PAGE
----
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On April 4, 2011, the  Italian Minister of Justice Angelino Alfano, met with United States Attorney General Eric Holder, to discuss a range of issue of mutual interest.  Following their meeting, a joint statment, reprinted below was also issued.  Earlier in the day, Minister Alfano met with White House antiterrorism advsoor, John Brennan, for talks regarding a broad range of security issues, including the recent mass migration to Lampedusa, Sicily from North Africa.  Also on the dame day, Minister Alfano received a specail briefing on court technolody by Judge Francis Allegra of the United States Court of Federal Claims.

WASHINGTON -U.S. Attorney General Eric Holder and Italian Minister of Justice Angelino Alfano today met at the U.S. Department of Justice in Washington, D.C., to re-affirm the joint commitment of the United States and Italy to strengthen cooperation in the ongoing fight against terrorism and transnational organized crime. The two countries enjoy a long bilateral relationship in justice matters, and also work together to promote broader international collaboration
through multilateral treaties like the United Nations Convention Against Transnational Organized Crime (known as the Palermo Convention) and the Council of Europe Convention on Cybercrime.

Minister Angelino Alfano and Amb Giulio Terzi

“For three decades, the United States and Italy have had notable successes in jointly fighting organized crime, terrorism and other common threats to the security and prosperity of our two nations,” said Attorney General Holder. “For example, Italian authorities recently arrested a fugitive in Sicily who is charged with racketeering conspiracy in the United States, and coordinated that arrest with the largest one-day sweep of La Cosa Nostra defendants in U.S. history. We are grateful for the close collaboration that is provided daily by the Italian Ministry of Justice under the leadership of Minister Alfano, as well as from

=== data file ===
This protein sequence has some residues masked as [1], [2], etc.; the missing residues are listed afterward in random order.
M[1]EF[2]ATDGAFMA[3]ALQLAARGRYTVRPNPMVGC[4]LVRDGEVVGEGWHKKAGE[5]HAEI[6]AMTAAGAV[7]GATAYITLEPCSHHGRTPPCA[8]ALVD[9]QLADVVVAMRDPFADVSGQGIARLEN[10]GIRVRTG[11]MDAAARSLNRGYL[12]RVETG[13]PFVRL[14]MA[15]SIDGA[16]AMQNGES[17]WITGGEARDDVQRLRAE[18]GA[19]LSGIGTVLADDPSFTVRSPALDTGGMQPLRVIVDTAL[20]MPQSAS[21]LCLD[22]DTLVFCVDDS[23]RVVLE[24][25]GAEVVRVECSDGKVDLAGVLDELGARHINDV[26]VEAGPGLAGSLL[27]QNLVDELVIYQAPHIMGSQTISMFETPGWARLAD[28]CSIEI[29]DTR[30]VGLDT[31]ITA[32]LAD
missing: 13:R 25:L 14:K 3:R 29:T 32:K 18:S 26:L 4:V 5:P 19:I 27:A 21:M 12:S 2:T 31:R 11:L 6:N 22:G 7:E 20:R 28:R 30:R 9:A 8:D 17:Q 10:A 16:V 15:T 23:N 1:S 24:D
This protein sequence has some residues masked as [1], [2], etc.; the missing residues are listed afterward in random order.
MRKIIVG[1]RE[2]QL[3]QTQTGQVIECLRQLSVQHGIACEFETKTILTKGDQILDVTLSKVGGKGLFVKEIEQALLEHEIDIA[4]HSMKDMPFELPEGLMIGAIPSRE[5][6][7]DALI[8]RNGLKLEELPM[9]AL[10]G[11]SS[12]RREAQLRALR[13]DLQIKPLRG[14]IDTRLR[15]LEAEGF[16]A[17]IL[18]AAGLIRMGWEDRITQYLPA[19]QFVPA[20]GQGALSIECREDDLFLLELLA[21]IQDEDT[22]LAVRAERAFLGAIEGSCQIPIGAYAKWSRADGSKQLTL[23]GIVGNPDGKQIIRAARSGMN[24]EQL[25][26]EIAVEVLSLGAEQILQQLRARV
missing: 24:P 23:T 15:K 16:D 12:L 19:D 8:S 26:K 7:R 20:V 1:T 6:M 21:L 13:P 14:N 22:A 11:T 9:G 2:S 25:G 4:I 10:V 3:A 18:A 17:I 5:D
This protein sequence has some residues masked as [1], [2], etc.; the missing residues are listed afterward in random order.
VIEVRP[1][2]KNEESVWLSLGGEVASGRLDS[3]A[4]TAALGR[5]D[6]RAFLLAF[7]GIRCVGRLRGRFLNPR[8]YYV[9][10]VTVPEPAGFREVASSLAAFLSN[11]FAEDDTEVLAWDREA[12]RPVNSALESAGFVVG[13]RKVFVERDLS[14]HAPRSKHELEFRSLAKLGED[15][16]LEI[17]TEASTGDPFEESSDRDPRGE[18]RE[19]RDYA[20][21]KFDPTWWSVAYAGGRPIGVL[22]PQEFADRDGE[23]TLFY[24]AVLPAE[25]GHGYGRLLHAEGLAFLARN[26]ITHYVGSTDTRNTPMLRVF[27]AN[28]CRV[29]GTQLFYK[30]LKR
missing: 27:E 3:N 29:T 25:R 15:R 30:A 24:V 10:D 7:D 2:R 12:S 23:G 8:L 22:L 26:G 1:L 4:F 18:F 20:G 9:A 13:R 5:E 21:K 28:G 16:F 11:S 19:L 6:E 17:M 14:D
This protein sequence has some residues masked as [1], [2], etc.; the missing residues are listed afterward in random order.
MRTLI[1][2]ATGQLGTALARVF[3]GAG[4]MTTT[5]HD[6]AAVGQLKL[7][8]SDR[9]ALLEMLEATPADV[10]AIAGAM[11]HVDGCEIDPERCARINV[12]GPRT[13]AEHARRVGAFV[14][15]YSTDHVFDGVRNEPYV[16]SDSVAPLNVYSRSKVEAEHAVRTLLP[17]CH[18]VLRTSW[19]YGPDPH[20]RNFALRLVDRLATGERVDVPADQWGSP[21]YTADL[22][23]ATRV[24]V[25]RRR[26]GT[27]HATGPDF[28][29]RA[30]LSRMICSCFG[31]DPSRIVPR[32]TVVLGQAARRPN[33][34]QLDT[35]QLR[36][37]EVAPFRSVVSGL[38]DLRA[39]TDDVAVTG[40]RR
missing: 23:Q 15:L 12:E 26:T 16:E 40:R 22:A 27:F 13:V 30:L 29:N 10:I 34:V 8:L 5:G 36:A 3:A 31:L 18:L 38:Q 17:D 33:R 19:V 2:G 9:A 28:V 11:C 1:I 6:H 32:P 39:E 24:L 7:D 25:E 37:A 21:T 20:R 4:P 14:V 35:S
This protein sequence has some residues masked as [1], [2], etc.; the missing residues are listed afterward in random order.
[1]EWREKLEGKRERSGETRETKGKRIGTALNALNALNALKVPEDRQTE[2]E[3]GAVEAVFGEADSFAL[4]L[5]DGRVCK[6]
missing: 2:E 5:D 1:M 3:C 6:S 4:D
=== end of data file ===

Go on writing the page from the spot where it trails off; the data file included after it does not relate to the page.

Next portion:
prosecutors and police throughout Italy.”

Law enforcement officials in the United States and Italy work together on a broad range of issues. Counterterrorism remains a top priority, and officials tackle
criminal activities from drug trafficking to money laundering, and from illegal arms exports to cybercrime.

“Bilateral relations between the United States and Italy in the law enforcement arena represent an important pillar of global legal and security cooperation,” said Italian Minister of Justice Alfano. “I greatly appreciate working with U.S. Attorney General Holder, whose clear vision and problem-solving approach have
added significant value to our security relations.”

In their discussions, Attorney General Holder and Minister Alfano underlined the importance of maintaining the excellent bilateral exchange of information and evidence between the United States and Italy in the fight against organized crime and terrorism, in particular under the recently updated treaties between
the two countries on extradition and mutual legal assistance in criminal matters. These treaties streamline communication in urgent fugitive matters and
incorporate technological developments like video-conferencing for taking witness testimony, while also providing a high level of protection for personal
information.